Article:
If You're Diabetic Your Risk of Long COVID May Be Much Higher

According to the study, if you're diabetic you're more likely to suffer from long COVID.

3 min read
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People with diabetes are four times more likely to develop long COVID symptoms than others, according to a report from the American Diabetes Association. The statement came as part of a presentation on Sunday, 5 June.

Another study published on Thursday, 9 June in the Journal of the American Medical Association, claimed that babies born to mothers who suffered from COVID during pregnancy, were at a higher risk of developing neurological difficulties.

Here's what you need to know:

1. Diabetes And Long COVID Risk

Now, don't let the medical jargon scare you- Long COVID is a condition where patients who contracted the SARS-CoV-2 virus, have persistent symptoms (like extreme fatigue, muscle weakness or breathlessness), even after more than 12 weeks of initial infection.

A new analysis of seven previous reports have shown that having diabetes increases your risk of developing long COVID.

Scientists had been actively tracking infected individuals weeks after they recovered to check for any shortness of breath, skin conditions, depression, or brain fog.

While the study claims that diabetes is a potent risk factor for long COVID, the findings are still in their preliminary stages as the studies employed different methods, follow-up timings, distinct definitions of long COVID, as well as different samples ranging from those hospitalised with COVID to those with milder cases of the disease.

"Higher quality studies along with a larger sample size is essential to determine a substantial conclusion but for now, keeping a closer eye on diabetic COVID patients can be beneficial."

2. COVID-19 in Pregnancy May Slow Down Brain Development in Newborns

According to the study, if you're diabetic you're more likely to suffer from long COVID.

A pregnant woman receiving her dose of COVID-19 vaccine. 

(Photo: iStock)

Studies suggest babies born to women who had COVID-19 while they were pregnant show a higher chance of developing brain problems, or suffering from improper brain development, including difficulties in learning, focusing, remembering, and developing social skills.

  • 7,772 infants who were born between March and September 2022 were tracked until 12 months of age.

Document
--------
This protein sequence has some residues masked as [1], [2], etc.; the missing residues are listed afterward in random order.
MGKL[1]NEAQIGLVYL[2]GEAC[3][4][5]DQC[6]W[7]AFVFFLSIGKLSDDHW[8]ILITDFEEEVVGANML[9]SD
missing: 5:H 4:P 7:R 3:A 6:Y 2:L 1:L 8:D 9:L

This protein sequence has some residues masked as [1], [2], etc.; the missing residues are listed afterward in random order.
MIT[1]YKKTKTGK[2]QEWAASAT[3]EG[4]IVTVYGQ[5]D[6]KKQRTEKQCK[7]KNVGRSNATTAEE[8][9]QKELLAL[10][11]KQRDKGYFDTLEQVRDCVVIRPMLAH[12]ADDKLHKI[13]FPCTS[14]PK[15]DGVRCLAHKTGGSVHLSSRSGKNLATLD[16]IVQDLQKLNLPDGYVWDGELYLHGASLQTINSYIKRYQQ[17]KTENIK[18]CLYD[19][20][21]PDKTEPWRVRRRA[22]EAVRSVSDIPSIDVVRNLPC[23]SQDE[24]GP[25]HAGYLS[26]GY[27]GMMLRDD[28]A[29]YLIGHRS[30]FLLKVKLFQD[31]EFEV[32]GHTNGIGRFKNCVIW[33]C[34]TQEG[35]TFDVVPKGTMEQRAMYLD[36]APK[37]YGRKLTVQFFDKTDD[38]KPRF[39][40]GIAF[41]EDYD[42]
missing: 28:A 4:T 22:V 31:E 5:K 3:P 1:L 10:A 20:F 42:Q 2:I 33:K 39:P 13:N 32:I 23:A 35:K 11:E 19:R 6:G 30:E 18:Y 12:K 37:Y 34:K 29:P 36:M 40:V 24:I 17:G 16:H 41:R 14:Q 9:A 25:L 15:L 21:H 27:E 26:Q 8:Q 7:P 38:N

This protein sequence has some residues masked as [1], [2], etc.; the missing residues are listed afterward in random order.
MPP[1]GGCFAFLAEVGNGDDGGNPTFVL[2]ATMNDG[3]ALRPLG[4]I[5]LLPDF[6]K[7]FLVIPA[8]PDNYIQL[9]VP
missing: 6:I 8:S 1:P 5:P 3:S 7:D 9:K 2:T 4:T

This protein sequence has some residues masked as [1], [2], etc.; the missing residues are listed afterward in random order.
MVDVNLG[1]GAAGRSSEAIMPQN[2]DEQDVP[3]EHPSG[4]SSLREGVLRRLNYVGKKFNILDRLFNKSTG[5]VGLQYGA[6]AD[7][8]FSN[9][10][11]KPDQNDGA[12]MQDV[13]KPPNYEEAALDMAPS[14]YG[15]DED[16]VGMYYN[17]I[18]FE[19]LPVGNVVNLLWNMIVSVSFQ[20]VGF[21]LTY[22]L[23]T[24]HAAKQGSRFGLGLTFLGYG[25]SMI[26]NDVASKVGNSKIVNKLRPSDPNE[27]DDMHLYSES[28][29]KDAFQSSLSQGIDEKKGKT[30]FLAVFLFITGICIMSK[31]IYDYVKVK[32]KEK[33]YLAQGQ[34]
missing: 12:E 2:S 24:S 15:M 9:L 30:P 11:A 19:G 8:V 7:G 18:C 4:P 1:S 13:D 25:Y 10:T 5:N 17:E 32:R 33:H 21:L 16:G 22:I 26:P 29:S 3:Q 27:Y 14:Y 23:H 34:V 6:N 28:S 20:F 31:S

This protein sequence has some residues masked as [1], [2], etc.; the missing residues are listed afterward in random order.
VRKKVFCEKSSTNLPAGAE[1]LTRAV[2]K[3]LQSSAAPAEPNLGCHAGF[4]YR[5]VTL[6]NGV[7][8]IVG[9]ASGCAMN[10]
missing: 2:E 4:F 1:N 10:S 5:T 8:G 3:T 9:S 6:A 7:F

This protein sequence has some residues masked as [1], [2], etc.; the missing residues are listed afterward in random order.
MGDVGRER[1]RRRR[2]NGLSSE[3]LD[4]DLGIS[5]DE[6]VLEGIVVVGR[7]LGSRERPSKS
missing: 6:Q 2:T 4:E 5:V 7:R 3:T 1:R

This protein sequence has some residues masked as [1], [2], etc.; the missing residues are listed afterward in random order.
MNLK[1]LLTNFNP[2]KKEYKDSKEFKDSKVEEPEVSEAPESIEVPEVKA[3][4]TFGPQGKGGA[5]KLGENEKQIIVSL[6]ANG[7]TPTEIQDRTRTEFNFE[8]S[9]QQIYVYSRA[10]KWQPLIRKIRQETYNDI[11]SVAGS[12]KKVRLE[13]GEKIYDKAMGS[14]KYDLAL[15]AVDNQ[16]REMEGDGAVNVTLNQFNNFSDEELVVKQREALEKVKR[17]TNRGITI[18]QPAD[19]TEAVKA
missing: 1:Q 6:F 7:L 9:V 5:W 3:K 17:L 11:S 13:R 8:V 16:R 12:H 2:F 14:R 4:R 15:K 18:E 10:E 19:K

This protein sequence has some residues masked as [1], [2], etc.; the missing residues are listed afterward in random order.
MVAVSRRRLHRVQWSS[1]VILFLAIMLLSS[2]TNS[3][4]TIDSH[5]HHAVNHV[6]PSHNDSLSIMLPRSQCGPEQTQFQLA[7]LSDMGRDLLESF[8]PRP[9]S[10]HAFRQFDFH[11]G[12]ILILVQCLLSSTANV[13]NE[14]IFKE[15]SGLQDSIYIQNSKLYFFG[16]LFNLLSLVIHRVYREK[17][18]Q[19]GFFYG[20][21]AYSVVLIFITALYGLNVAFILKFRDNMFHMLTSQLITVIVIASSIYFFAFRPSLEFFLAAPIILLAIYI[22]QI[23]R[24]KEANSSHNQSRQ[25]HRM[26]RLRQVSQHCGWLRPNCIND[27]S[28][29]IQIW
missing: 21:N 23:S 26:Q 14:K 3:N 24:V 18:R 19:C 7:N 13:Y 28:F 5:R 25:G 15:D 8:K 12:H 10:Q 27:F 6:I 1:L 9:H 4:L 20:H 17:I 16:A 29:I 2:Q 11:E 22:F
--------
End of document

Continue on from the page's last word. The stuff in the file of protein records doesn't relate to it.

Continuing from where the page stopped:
• 14.4 percent of the babies born to the 222 women with a positive coronavirus test during pregnancy were diagnosed with a neurodevelopmental disorder (compared to the 8.7 percent of babies whose mothers avoided the virus while pregnant).

  • The study published in the Journal of the American Medical Association also stated that SARS-CoV-2 infection during pregnancy was associated with an 86 percent higher risk of diagnosing neurodevelopmental disorders in children.

The risk was more than doubled when the COVID infection occurred in the third trimester.

Researchers argued that the study was brief and there might be additional neurological defects seen in the future. However, a rigorous study is needed to ensure that the defects were solely because of Coronavirus.

3. Rare Post-COVID-19 Syndrome in Children Almost Negligible Now

According to the study, if you're diabetic you're more likely to suffer from long COVID.

Students in class to study, despite the on-going global pandemic. 

(PhotoL Istock)

A new study shows that the rare and life-threatening inflammatory syndrome that appeared in some children after coronavirus infection became rarer, with the Omicron type causing the most infections.

More than half a million infected children and adolescents in Denmark experienced a breakthough in their infection after the administration of the vaccine during the Omicron wave.
  • On the whole, 11 unvaccinated children (and only one vaccinated) developed pediatric multisystem inflammatory syndrome (MIS-C) causing inflammation of the heart, lungs, kidneys, and brain after a mild or asymptomatic SARS-CoV-2 infection.

  • This further corresponds to 34.9 cases of MIS-C per million children unvaccinated with COVID-19 and 3.7 cases per million young patients vaccinated with COVID-19, reported studies on Wednesday, as said in JAMA Pediatrics.

  • To give perspective, the Delta widespread MIS-C case rate was 290.7 per million unvaccinated children and 101.5 per million vaccinated with the COVID virus.

The low MIS-C risk suggested that in vaccinated children, the vaccine is helping to keep the immune system from causing a deadly inflammatory reaction which is the conventional hallmark of MIS-C.

(At The Quint, we are answerable only to our audience. Play an active role in shaping our journalism by becoming a member. Because the truth is worth it.)

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Topics:  Diabetes   COVID   pregnancy and covid-19 

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